Member preview

An Open Letter to the Family that Owned My Family

The internet is a big place, and I write this hoping you might read it.

Some people like to say, “slavery was a long time ago…” as a way of making the pain go away. For some African Americans, those that separated themselves from all reminders of it by moving away, it worked. Slavery was something that happened… but not necessarily to them.

I did not have that luxury.

Growing up in rural South Carolina, I lived under a Confederate flag, trusted my public safety to Klan members, took field trips to plantations, and always used the colored entrance at the town drugstore.

Because… I’m not stupid.

I never realized how peculiar my life might have been until my father revealed a family secret to me when I was 13 years old.

“You know your 6th-grade teacher’s family used to own us.” My father casually mentioned one night.

And with that, my entire world was shattered.

Slaves Living Alongside Slave Owners

I was never fond of Mrs. Plowden. I mean, she didn’t treat me any different than any of the other students. I just didn’t like her. She was stuck up and not very caring. She was one of those teachers that cared more about the job than the kids.

However, after my father told me that my private school teacher, the one I tried so badly to impress, was the direct descendant of someone who owned my family, my stomach literally turned. I remember searching my dad’s expression for anger, but there was none. So, I backed down, figuring there was nothing to win by being mad.

I wanted to ask more questions, but it didn’t seem right. Perhaps, the fact that he said nothing while I attended the school was no coincidence. For the next couple of years, I searched state genealogical records to find proof of his statement. I couldn’t find any. I could barely find proof of my dad’s birth. So, I gave up looking and accepted the family history as truth. We had verifiably been living in the same town for the last 100 years, so it was likely true.

Plus, because the town had remained intensely segregated, it was easy to forget that white people lived there. Aside from at the post office and drug store you could go an entire week without speaking to a white person (especially if you used the back entrance like you were supposed to).

I’m pretty sure the white people that lived there experienced the same phenomena. Until my dad pointed out our family’s relationship with my former teacher, I completely forgot that the white people in our town were likely the slave-owners of the current inhabitants. They hadn’t left, and neither had we.

The Past Is Done

Standing in the remains of where my dad spent his childhood, it’s hard to feel compassion. It was a tiny house; marginally larger than the slave quarters you see at Charleston plantations. As I stood at the edge, observing the plants that had overtook it, I imagined my dad and his 10 aunts and uncles, living in that one-room house. I tried to picture my grandmother cooking after a long day picking cotton and my grandfather outside cutting firewood. Nostalgia released to pain as I remembered back to my teacher’s Tammy Faye eyelashes and overdone makeup.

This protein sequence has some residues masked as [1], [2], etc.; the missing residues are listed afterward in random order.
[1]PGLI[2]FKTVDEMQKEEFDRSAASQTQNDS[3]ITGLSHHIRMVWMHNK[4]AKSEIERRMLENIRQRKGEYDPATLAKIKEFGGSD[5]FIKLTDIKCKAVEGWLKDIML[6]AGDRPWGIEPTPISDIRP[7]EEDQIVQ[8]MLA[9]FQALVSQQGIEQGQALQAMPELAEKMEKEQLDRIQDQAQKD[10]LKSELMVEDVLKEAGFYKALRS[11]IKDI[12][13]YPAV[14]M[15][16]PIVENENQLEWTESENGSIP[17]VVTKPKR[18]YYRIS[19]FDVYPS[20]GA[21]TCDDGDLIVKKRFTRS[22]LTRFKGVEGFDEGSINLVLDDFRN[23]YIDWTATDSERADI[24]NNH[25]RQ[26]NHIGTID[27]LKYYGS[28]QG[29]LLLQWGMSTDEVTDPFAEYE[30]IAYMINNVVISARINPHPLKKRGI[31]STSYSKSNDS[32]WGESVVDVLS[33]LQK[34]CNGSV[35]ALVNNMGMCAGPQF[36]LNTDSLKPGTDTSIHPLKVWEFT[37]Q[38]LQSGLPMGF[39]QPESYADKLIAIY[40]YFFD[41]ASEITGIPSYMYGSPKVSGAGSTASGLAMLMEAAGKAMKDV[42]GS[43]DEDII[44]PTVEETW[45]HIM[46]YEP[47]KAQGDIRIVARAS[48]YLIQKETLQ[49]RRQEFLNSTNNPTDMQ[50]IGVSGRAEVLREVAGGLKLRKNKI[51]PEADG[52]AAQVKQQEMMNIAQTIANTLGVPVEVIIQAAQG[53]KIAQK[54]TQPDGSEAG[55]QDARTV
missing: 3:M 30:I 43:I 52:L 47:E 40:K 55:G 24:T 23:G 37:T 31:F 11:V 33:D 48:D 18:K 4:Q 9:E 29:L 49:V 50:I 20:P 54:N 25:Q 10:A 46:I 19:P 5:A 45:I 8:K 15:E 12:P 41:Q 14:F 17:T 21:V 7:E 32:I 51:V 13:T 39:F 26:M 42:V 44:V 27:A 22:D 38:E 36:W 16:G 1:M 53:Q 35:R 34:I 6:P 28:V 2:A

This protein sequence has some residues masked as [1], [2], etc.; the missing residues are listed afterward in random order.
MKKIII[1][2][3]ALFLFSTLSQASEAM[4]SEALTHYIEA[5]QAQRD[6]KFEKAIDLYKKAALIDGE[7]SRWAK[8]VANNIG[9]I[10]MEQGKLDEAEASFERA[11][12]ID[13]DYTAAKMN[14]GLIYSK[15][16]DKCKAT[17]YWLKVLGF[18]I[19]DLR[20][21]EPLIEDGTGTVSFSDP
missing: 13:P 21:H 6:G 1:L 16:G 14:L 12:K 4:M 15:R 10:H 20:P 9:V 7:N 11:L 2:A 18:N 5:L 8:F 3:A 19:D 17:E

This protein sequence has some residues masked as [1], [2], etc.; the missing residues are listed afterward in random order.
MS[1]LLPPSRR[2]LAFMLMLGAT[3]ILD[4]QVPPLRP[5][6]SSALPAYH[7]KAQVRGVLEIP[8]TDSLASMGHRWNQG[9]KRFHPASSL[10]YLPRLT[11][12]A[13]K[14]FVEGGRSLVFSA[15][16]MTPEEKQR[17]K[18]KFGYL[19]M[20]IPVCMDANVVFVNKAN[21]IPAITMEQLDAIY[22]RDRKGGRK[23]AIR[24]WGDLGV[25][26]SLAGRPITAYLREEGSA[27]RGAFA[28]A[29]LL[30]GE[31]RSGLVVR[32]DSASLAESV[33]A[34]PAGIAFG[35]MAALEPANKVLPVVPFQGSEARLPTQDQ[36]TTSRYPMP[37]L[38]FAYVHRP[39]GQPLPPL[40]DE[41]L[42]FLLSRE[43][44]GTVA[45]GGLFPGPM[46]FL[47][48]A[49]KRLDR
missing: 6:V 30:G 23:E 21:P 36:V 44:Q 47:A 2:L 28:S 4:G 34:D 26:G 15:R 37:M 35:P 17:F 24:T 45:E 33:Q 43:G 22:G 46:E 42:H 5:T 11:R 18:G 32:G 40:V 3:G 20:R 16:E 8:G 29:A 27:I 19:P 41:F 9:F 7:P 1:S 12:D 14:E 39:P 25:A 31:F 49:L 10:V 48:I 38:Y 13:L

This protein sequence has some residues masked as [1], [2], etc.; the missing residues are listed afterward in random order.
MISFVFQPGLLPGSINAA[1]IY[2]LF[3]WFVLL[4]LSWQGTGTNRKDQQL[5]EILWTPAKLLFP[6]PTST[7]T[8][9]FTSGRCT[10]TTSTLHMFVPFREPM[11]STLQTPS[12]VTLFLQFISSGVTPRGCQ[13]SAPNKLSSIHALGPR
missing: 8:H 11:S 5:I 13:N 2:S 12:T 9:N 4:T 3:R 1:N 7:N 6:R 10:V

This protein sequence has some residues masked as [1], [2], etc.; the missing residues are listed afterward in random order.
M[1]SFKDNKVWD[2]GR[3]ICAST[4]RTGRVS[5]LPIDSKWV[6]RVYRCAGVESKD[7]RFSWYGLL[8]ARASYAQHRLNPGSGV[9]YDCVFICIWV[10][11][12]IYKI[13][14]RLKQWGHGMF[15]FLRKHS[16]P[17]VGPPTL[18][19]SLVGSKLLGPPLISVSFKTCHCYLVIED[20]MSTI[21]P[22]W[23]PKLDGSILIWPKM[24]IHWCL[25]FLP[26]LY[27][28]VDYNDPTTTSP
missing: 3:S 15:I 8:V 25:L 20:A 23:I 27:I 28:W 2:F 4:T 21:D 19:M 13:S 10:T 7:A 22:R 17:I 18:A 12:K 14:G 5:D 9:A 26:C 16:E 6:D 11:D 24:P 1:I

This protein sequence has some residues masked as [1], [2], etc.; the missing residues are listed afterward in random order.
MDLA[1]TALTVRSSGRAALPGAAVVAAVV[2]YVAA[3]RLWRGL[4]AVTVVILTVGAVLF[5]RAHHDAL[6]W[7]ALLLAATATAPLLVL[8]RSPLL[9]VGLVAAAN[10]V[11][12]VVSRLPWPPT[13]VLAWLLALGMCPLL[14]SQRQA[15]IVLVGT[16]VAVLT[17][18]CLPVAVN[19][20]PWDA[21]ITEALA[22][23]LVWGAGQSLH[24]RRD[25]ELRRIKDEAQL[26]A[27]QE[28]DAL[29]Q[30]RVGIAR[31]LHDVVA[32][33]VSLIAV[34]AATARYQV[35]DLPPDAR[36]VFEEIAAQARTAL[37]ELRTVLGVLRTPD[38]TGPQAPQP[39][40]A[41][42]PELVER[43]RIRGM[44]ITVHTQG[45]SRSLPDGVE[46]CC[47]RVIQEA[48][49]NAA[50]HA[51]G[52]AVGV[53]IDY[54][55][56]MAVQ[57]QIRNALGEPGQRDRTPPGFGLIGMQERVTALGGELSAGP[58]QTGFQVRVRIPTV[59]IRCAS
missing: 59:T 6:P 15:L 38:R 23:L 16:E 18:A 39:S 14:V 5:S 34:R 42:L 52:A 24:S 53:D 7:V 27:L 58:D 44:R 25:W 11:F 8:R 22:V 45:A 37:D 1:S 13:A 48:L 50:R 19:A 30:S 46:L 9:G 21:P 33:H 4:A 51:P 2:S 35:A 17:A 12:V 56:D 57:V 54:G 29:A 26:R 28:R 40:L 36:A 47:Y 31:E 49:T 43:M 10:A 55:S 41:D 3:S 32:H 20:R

But that was all in the past.

The reality was I was attending college in Ohio, and I was standing at an abandoned building on the side of a lonely SC highway on my Spring Break. I graduated from high school with friends from a variety of races and was continuing the trend in college. I was not my father because my father did everything he could to give me more opportunities, and his parents did the same for him. I came from slavery, but that didn’t make me a slave because a slave does not have time to go back and reflect while on Spring Break in college. I’d moved up from slavery without denying its existence.

My Future Is Bright

The awesome thing about having a background full of darkness is the light that is ahead. I used to hold a tiny space in my soul for the family I believed inflicted pain upon my family, but as I let go of some of the anger, I realized that it’s not 100% their fault.

They and other landowners were acting upon the acceptable practices of the time. Every one who knowingly participated in the act of slavery, via purchasing goods, using slave labor, or supplying slave labor were doing so because they were spiritually unevolved. I actually feel bad for them, but it is definitely not my place to feel anger, or wish them ill-will.

Things have a way of working themselves out. So, that’s kinda on Y’all to wear.

And *poof* I’m free to think about the good things in my life…

So, family that used to own my family — I forgive you for being stupid … how’s your business going?

One clap, two clap, three clap, forty?

By clapping more or less, you can signal to us which stories really stand out.

Responses
Only members of Medium may see responses to this story.